According to the Internet Movie Database, Playboy founder Hugh Hefner has appeared as himself (or a variation thereof) in over 150 movies, TV shows and video productions, including episodes of Laverne & Shirley, The Fresh Prince of Bel-Air, and Sex and the City. Presumably, Hefner enjoys lengthier screen time in the new comedy The House Bunny, although personally I don’t think he’ll ever top his cameo in the Roman Empire segment of Mel Brooks’ History of the World: Part I, wherein he sports a toga while brandishing his trademark pipe and explaining to a bevy of beauties that “It’s a new concept; I call it the centerfold.” In The House Bunny, the 82-year-old Hef serves as a father figure of sorts to Shelley Darlingson (Anna Faris), a Playboy bunny who lives at his legendary mansion and dreams of becoming the magazine’s next centerfold. But right after her 27th birthday (59 in Bunny years, she’s told), she’s kicked out of the house, although it’s not long before she finds herself with a new gig: serving as a house mother to the socially awkward girls from the Zeta Alpha Zeta sorority. Soon, she’s instructing them on how to attract boys and pledges while they’re teaching her how to depend on more than just her looks. The House Bunny was co-written by the same women (Karen McCullah Lutz and Kirsten Smith) who penned Legally Blonde, and it’s safe to say that their roots are showing. This is basically an inferior version of that Reese Witherspoon hit, and it isn’t even up to the standards of last year’s similarly plotted Amanda Bynes comedy Sydney White. But Faris, a talented comedienne, strikes the proper airhead notes, and Lutz and Smith take care to feed her some funny lines now and then. Incidentally, Hefner was 27 -- the same age as Shelley in the movie -- when the first issue of Playboy (featuring Marilyn Monroe as the centerfold) hit the streets. Apparently, 27 is 59 in Bunny years, but, considering the man’s still-swinging ways, 82 is 27 in Hef years.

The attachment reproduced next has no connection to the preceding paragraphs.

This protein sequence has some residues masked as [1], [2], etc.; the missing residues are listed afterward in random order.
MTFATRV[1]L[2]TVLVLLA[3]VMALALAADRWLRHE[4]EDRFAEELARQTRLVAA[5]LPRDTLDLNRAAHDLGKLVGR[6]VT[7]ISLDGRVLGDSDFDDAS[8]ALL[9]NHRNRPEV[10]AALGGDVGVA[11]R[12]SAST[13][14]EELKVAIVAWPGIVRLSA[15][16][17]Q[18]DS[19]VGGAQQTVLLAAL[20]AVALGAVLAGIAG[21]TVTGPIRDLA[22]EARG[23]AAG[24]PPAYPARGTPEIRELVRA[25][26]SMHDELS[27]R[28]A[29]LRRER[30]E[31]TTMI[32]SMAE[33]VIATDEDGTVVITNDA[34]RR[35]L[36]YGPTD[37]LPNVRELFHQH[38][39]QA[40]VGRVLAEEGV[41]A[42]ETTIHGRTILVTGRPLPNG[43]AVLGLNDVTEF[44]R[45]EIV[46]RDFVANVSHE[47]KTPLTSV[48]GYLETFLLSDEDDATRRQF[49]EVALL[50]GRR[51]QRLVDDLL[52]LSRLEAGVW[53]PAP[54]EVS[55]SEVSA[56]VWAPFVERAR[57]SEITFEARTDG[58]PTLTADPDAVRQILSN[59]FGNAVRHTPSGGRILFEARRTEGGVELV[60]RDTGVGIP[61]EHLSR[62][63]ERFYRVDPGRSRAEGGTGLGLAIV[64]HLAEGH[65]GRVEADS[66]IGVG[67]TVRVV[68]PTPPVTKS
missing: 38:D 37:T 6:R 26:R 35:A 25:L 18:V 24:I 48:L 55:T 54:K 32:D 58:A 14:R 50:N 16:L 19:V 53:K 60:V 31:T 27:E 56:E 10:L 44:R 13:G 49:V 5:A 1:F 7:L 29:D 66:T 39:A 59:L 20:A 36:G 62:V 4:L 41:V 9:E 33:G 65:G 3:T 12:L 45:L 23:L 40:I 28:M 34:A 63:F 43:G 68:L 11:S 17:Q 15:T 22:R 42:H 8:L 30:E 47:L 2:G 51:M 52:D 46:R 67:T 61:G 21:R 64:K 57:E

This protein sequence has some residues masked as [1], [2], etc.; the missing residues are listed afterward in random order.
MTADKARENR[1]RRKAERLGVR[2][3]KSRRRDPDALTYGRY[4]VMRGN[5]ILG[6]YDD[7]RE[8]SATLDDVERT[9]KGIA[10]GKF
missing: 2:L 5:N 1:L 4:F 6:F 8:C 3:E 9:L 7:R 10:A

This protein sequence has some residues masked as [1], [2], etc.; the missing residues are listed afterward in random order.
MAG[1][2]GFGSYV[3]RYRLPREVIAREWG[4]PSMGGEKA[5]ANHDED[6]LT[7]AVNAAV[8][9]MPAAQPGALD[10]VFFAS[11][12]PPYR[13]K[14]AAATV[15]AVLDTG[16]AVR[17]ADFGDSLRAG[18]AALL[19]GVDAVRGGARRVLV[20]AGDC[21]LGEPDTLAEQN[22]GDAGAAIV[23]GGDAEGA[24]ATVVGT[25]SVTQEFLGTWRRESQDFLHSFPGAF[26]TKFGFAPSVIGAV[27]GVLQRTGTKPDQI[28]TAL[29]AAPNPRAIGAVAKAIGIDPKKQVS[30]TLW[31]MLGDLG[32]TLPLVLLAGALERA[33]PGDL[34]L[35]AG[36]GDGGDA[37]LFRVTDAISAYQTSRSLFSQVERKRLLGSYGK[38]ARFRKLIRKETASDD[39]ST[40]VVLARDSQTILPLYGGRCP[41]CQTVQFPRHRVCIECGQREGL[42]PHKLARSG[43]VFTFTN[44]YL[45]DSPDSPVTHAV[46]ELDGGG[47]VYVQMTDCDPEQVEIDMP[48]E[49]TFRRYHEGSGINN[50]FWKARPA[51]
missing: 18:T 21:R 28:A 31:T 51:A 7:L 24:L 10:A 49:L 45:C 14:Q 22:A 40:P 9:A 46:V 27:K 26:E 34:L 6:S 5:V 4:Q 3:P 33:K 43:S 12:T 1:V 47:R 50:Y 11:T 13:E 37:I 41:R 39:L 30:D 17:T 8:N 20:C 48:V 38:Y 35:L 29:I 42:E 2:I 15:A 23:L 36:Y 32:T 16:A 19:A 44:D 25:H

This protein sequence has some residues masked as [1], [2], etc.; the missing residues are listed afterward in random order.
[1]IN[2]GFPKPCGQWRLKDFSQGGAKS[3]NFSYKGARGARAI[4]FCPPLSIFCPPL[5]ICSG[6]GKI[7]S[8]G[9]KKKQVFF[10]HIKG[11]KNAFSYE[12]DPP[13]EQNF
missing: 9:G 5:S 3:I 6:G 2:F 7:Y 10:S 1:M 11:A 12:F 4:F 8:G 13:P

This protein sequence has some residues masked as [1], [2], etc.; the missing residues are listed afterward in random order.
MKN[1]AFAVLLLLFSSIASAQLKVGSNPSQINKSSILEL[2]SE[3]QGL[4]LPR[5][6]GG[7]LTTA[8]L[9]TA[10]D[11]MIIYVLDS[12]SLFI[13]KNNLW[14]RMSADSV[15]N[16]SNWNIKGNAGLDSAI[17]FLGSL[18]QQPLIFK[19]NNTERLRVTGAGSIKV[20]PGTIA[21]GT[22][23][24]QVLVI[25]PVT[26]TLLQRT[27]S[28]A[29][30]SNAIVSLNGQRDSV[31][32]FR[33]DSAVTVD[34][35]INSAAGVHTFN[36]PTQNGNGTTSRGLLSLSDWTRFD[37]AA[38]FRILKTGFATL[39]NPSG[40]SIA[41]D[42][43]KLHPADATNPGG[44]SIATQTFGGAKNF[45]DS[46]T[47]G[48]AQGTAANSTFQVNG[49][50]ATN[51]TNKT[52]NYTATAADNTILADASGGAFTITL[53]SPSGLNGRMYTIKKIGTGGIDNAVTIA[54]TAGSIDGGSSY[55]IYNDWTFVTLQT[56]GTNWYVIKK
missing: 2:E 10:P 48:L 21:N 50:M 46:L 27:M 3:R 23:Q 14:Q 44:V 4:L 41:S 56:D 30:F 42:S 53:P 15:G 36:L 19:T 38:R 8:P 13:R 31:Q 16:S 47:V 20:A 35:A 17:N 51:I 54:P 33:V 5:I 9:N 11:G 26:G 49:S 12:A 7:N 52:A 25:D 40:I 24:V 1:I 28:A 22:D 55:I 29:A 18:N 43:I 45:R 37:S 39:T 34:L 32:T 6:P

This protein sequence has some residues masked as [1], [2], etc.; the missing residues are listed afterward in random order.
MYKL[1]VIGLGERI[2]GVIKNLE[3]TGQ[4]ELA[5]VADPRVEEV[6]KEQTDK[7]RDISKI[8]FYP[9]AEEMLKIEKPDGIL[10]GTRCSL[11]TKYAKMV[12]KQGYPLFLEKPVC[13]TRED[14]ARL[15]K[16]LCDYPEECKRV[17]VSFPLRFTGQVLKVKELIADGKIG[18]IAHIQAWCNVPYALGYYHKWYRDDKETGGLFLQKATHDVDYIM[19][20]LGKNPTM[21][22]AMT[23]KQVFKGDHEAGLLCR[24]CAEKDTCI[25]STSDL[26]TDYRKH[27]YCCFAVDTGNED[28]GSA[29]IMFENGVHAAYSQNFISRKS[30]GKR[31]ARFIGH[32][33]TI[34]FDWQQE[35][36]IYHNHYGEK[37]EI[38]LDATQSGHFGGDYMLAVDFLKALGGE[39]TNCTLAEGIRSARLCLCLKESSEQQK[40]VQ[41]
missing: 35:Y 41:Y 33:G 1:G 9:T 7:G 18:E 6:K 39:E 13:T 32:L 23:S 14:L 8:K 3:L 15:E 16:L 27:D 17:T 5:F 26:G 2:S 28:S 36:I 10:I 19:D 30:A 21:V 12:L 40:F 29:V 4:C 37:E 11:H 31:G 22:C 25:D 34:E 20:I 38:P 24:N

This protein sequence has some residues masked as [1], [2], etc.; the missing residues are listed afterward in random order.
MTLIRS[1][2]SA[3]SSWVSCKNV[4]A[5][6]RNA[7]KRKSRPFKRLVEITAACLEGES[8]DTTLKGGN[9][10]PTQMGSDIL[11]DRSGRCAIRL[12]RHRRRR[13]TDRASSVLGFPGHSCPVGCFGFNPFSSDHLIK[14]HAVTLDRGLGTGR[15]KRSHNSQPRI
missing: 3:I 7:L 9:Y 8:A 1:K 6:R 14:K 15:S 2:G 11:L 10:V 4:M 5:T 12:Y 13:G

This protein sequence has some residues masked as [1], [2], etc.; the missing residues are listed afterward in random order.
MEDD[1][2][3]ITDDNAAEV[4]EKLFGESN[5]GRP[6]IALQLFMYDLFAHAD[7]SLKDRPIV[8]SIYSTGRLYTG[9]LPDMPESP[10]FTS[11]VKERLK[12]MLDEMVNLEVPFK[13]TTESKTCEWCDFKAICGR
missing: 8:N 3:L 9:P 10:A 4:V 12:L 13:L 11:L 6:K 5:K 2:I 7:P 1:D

Meryl Streep fans and ABBA fans can at least count on those two components firing on all cylinders in this adaptation of the Broadway smash. Everyone else, though, may be forced to rummage through the debris that constitutes the rest of the picture to find anything worth salvaging. Streep is aptly cast as Donna, a former singer raising her daughter Sophie (Amanda Seyfried) at her hotel on a Greek island. Sophie’s about to marry hunky Sky (dull Dominic Cooper), but first she’s determined to learn the identity of her father. The candidates are suave Sam (Pierce Brosnan), uptight Harry (Colin Firth) and rascally Bill (Stellan Skarsgard), and as long as the actors essaying the roles stick to walking and talking, they’re fun to watch. But whenever one of them is called upon to sing, be prepared to duck and cover as their aural ineptitude bombards our eardrums (Brosnan especially looks physically pained choking out the lyrics, as if he’s being subjected to a prostate exam just outside of the camera’s eye). There’s no reason this couldn’t contain all the effulgence and expertise of other musical adaptations like Hairspray and Chicago, but stage director Phyllida Lloyd appears to be so blissfully ignorant of the dynamics of moviemaking that, aside from the songs themselves, there’s little joy to be found in the musical numbers. The clumsy camer awork, editing and staging all diminish rather than enhance the perceived showstoppers, and the choreography ranks among the most dreadful I’ve ever witnessed in a big-budget musical. All of this adds up to produce the biggest disappointment of the summer movie season.